US 5010851 A
Methods for raising commercial farm animals including birds, fish and mammals, are disclosed which improve the animals' behavioral characteristics, feeding habits and mortality rates. In one embodiment of the invention, precocial birds are exposed to the combined effects of filial imprinting, environmental enrichment and music as they are raised. In another embodiment, various types of commercial farm animals are exposed to toys.
1. A method of raising precocial birds comprising exposing precocial birds to the combined effects of filial imprinting, environmental enrichment and music for improving their feeding habits and general behavior.
2. The method of claim 1, wherein precocial birds are exposed to filial imprinting by disposing at least one filial imprinting object in a pen in which the birds are raised.
3. The method of claim 1, wherein precocial birds are exposed to filial imprinting by disposing at least one cube having sides between 10 cm. and 50 cm. in length that acts as a filial imprinting object, in a pen in which the birds are raised.
4. The method of claim 1, wherein precocial birds are exposed to environmental enrichment by exposing the birds to heat.
5. The method of claim 1, wherein precocial birds are exposed to environmental enrichment by exposing the birds to soft textured materials.
6. The method of claim 1, wherein precocial birds are exposed to soothing music for a duration between 30 minutes and 2 hours, followed by an intermission of the same duration.
7. The method of claim 2, wherein the imprinting object is blue or red.
8. The method of claim 1, wherein precocial birds are exposed to soft soothing music.
9. The method of claim 1, wherein precocial birds are exposed to classical music.
Turning now to a more detailed consideration of the invention, controlled experiments were conducted on flocks of heavy strain chicks. One flock of chicks was subjected to filial imprinting, environmental enrichment and music, while a second flock of chicks was used as the control group, and not exposed to any of these stimuli.
The experimental group was disposed in a pen containing one or more imprinting or enrichment objects of predetermined shape or color. In the experiments, good results were obtained with one or more blue plastic cubes or boxes having sides of between about 10 cm. and 50 cm. in length. It has been established that chicks unlearned color preferences are bimodal, with peaks at short and long wavelengths. This explains the results of the experiments conducted in conjunction with the present invention, in which it was found that a large group of broiler chicks preferred to follow blue or red objects. Thus, the selected color of the imprinting object is important.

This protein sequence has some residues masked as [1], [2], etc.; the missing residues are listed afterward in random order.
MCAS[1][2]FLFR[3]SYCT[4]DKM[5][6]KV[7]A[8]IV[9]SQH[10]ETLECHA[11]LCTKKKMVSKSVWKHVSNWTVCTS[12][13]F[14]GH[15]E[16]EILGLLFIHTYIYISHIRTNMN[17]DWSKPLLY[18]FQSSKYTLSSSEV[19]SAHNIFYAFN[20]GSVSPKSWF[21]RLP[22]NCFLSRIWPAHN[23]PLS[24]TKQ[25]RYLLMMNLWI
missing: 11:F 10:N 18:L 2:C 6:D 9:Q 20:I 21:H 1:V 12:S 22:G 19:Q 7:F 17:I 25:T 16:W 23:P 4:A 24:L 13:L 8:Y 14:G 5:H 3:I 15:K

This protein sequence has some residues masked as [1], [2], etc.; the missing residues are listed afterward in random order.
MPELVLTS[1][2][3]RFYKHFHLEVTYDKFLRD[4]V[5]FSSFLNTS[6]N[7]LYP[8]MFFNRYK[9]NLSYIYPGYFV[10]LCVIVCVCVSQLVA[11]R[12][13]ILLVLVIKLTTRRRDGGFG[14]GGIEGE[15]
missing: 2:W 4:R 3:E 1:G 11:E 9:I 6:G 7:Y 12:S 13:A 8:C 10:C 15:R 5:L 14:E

Chicks are also known to be attracted to heat and soft textured materials. Environmental enrichment was thus attained in the experiment by providing an infrared bulb, or other kind of heat radiator, proximate and preferably above the imprinting object. The temperature apparent to the chicks from the radiation source should be above the ambient temperature but obviously below a temperature that causes discomfort and harm to the chicks. Also, a soft textured material was disposed on each box to provide soft contact between the chicks and the imprinting object. In the experiment, good results were obtained with red gloves hanging from the box at a chick's eye level, although clearly, any soft textured material would probably suffice.
To provide music, a loudspeaker was located in each of the boxes that was activated simultaneously from a tape recorder. Good results were obtained with soft or soothing music, such as classical music. While the sound system can be activated continually, generally, the sound system was activated intermittently, for example for a period of between 30 minutes and 2 hours, alternating with an intermission of about the same duration.
The following table shows the results of the experiment, and presents values that are averages between all chicks, including males and females, in each group:
TABLE 1______________________________________ % of Birds Body Food:Grain Mortality T.I. feeding weight (g) ratio (%) (sec)______________________________________control 9.4 2573 2.00 5 165experimental 13.6 2629 1.96 2.5 94______________________________________
In the experiment, the percentage of birds feeding, body weight and food:gain ratio measurements were taken on the chicks at 8 weeks of age. The mortality percentage was taken at the first two weeks, and duration of tonic immobility (T.I.), which is considered to be a fear potentiated response, was taken at 6-7 weeks of age.